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ICYMI: Our Social Media Posts This Week -- Nov. 1 - 7, 2015

Below is a review of the posts (on Facebook, LinkedIn, and Twitter) from the past week.  You can check out the full posts by clicking on the links.

The post on Sunday 11/1/15 asked whether an employee’s text and his girlfriend’s report are enough to establish notice of the need for FMLA leave. Delbert, who worked at Tyson Foods, decided not to show up for work and asked his girlfriend, who also worked there, to report his absence. She told his supervisor. He also texted the supervisor. They did not say the same things though – see the post. Delbert missed the next few days of work but didn’t tell Tyson anything about those absences. A few days later he received a medical diagnosis and brought in a doctor’s note the following day. He also filled out a leave application, checking the “non-FMLA” box. Tyson determined that Delbert had not followed the call-off policy so his absences were unexcused and he was fired. He filed suit (yeah, I bet you guessed that one – the claims are in the post) and a court said he might actually have done enough to give notice of his need for FMLA leave. The court’s decision was highly dependent on the facts (including that Delbert and his supervisor often texted, so the fact that he reported his initial absence by text instead of calling as the policy required was ok) but can be used as a roadmap.

TAKEAWAY: Make sure to follow a policy uniformly so as not to get caught up in exceptions of your own making; also, don’t force the employee to decide what is or is not FMLA leave when there is no requirement to utter those initials to invoke the law’s protections.

On Monday 11/2/15 the post was about the EEOC suit against Gonnella Baking Company for race harassment. You might ask why you should care. Because, in summary and as the post says, the company allegedly failed “to stop a pattern of disparaging comments about black employees …” at one of its plants (it has some in IL and one in PA). Examples of the comments are in the post and include “you people are lazy.” Pre-suit settlement failed so the EEOC initiated suit.

TAKEAWAY: Train your employees on what they can and cannot say and if they step over the (legal) line, take action as necessary to make it stop – before a court does it for you and on your dime.

In the post on Tuesday 11/3/15, we reminded you to vote on this Election Day.

TAKEAWAY: Take heed of your responsibilities on Election Day – people fought for the freedom to vote!

The post on Wednesday 11/4/15 was about a court directing an employer to let an employee watch porn on the lunch hour. Really. Ok, it happened in Italy, but it is still interesting (and makes one think about how it would play out here in the US). So the employee was discharged for watching porn during lunch hours. The appellate court (after 5 years of litigation) said the employee had done nothing wrong and was “entitled to ‘catching a glimpse’”. See the post. This author thinks it was probably more than a glimpse …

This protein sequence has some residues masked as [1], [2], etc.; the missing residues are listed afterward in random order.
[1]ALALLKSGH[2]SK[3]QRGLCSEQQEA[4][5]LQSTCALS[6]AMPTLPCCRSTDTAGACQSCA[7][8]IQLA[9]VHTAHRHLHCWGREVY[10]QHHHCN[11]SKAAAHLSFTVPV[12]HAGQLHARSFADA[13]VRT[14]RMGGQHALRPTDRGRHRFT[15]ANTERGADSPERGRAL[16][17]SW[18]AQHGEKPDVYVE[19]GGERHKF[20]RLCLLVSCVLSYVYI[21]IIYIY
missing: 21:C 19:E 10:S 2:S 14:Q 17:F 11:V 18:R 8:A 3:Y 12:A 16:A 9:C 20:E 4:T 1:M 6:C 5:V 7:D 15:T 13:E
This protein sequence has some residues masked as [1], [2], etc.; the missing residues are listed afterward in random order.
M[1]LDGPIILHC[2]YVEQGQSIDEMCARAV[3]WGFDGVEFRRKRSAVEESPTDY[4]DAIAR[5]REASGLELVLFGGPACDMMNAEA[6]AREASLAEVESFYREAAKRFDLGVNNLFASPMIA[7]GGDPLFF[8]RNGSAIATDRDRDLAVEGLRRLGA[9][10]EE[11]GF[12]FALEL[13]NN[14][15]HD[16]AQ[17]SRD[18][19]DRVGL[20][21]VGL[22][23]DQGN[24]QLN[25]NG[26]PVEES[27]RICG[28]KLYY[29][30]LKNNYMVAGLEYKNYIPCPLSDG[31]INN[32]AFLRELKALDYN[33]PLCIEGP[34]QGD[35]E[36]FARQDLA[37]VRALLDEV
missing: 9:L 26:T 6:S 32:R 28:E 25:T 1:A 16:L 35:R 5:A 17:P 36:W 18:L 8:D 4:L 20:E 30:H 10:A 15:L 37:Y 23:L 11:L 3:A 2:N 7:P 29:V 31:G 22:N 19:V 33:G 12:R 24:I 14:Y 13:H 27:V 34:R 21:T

TAKEAWAY: You may or may not be able to control what your employees do on their own time – if you want to place limits, make sure they are legal and enforceable.

The post on Thursday 11/5/15 told us that Staples will pay a fired employee $275K in wages and damages. Why? To settle his claims. Jeffrey had to deal with his wife’s illness but apparently nobody from Staples advised him of his FMLA rights. He used personal, sick and vacation time to care for her.

TAKEAWAY: Don’t wait for an employee to ask about his/or her rights – make sure to fulfill your obligation as an employer and just tell the employee what might be there for him/her.

The post on Friday 11/6/15 reminded us that yes, there is a difference between color and race when it comes to discrimination. Title VII bans discrimination on the basis of many protected characteristics, including race and color. No, they are not duplicative terms. The post gives a good example of the difference and how it might occur in the workplace.

TAKEAWAY: Be aware of all protected characteristics and don’t use them as the basis for any employment decision, especially if it’s adverse.

Finally, the post yesterday 11/7/15 told us that it takes 2 – racial slurs to support a claim of harassment. In the workplace, that is, and according to one federal appeals court. So let’s look at the background in this case. The employee, an African-American female, was a waitress in Ocean City, MD. A manager twice called her a racial slur (which is in the post) and threatened her job. He also used a different term that was racially charged (again, see the post). She complained; that led the owner to ask about her job performance and she was subsequently fired. The court said that even though the slurs were limited, they were serious enough to send the matter to a jury to decide whether or not discrimination occurred. But that’s not all – the case also had a claim of retaliation (the firing after reporting the discrimination). The trial and initial appellate court said that the employee could not have reasonably believed a Title VII violation had taken place, so there could be no retaliation. On further appeal, the court said that reporting even one incident of harassment, even if it could not support a hostile work environment claim, was sufficient to support a claim of retaliation (if other elements were present). It is this holding relative to retaliation that employers should take to heart.

TAKEAWAY: Let’s recap: How many times can an employee hurl racial slurs at other employees? Despite what a court might eventually determine - after much time and money - your answer should be “none”. And must the underlying cause be proven to support a claim of retaliation? No. Employers beware.

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